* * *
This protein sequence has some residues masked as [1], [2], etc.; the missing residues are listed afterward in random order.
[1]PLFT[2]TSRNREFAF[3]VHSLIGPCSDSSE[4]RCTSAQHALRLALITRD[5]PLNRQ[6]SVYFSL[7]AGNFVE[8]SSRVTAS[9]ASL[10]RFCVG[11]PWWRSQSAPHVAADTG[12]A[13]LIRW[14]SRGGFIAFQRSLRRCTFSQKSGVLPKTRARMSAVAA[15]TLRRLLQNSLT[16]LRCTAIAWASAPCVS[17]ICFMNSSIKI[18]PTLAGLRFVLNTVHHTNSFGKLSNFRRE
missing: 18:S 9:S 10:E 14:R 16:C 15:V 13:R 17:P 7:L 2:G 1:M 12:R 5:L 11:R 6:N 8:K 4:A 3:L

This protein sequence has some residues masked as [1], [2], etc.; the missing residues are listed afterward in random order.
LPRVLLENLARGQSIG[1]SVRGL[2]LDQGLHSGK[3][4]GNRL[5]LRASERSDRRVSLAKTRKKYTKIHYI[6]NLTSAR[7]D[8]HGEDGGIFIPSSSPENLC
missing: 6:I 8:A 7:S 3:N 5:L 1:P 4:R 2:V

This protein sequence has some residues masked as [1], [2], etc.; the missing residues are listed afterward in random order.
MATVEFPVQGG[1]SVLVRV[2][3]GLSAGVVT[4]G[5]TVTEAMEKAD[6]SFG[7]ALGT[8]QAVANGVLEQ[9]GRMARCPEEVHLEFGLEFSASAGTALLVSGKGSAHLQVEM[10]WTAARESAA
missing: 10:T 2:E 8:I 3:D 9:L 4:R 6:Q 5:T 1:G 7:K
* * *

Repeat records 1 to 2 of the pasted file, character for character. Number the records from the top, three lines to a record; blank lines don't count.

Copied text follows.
This protein sequence has some residues masked as [1], [2], etc.; the missing residues are listed afterward in random order.
[1]PLFT[2]TSRNREFAF[3]VHSLIGPCSDSSE[4]RCTSAQHALRLALITRD[5]PLNRQ[6]SVYFSL[7]AGNFVE[8]SSRVTAS[9]ASL[10]RFCVG[11]PWWRSQSAPHVAADTG[12]A[13]LIRW[14]SRGGFIAFQRSLRRCTFSQKSGVLPKTRARMSAVAA[15]TLRRLLQNSLT[16]LRCTAIAWASAPCVS[17]ICFMNSSIKI[18]PTLAGLRFVLNTVHHTNSFGKLSNFRRE
missing: 18:S 9:S 10:E 14:R 16:C 15:V 13:R 17:P 7:L 2:G 1:M 12:R 5:L 11:R 6:N 8:K 4:A 3:L

This protein sequence has some residues masked as [1], [2], etc.; the missing residues are listed afterward in random order.
LPRVLLENLARGQSIG[1]SVRGL[2]LDQGLHSGK[3][4]GNRL[5]LRASERSDRRVSLAKTRKKYTKIHYI[6]NLTSAR[7]D[8]HGEDGGIFIPSSSPENLC
missing: 6:I 8:A 7:S 3:N 5:L 1:P 4:R 2:V